Michael Bullotta, part of the team that successfully prosecuted Kwame Kilpatrick, says he thinks the 28-year-sentence the ex-Detroit mayor got in 2013 was fair. But he's not upset President Trump freed him from prison in January after serving only about eight years.
"When I heard Mr. Kilpatrick was pardoned, I didn't feel bad about that," said Bullotta, who left the Detroit U.S. Attorney's Office in April after about 20 years to enter private practice . "I felt we had done everything we could to try and bring to light his misdeeds. ... I'm just proud of my team for all the work that we did."
"I felt good for his sons, I felt good for his family," said the Oakland County native about the president's commutation. "I felt good for the people in his life that were suffering because he was away."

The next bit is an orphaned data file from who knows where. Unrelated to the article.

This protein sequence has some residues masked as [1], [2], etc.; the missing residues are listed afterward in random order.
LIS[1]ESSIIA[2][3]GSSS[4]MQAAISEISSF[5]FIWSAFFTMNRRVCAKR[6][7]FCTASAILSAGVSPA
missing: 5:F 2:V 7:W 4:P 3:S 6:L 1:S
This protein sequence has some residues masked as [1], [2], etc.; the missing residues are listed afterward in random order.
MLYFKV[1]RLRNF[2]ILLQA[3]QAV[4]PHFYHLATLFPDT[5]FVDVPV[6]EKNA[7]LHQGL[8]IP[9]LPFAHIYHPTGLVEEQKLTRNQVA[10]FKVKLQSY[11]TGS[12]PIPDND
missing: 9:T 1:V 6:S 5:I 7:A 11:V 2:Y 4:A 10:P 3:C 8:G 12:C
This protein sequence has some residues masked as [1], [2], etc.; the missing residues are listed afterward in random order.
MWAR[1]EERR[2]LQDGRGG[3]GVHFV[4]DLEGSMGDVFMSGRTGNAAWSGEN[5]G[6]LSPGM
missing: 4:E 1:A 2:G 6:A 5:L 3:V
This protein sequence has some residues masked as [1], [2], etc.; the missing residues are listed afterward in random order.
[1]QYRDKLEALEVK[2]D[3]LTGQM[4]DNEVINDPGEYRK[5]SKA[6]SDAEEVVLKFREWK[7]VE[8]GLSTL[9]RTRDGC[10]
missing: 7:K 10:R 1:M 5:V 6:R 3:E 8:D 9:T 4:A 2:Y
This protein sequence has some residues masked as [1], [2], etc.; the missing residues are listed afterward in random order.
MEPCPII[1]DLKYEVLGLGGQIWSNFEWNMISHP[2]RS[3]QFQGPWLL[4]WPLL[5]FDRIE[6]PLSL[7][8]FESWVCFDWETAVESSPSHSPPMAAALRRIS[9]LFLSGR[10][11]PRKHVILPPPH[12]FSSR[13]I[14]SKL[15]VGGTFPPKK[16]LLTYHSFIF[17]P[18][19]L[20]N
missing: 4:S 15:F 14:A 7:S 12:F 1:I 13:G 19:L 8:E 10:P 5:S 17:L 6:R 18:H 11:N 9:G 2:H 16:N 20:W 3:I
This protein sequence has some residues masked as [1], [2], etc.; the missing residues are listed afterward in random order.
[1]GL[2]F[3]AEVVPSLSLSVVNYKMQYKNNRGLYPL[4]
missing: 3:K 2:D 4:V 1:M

Bullotta of Bullotta Law in downtown Detroit, talked to Deadline TV about the Kilpatrick investigation and other high profile cases he worked on including the multiple public corruption indictments in Macomb County and the prosecution of a Detroit Police official, who took kickbacks from a towing company. He fears corruption in the Detroit Police Department and Macomb still exists, and he worries that the rapidly-growing cannabis industry is going to be one of the new frontiers for public corruption.
The full interview is below. (Kilpatrick portrait aboive by Nicole Ashley Allen Photography)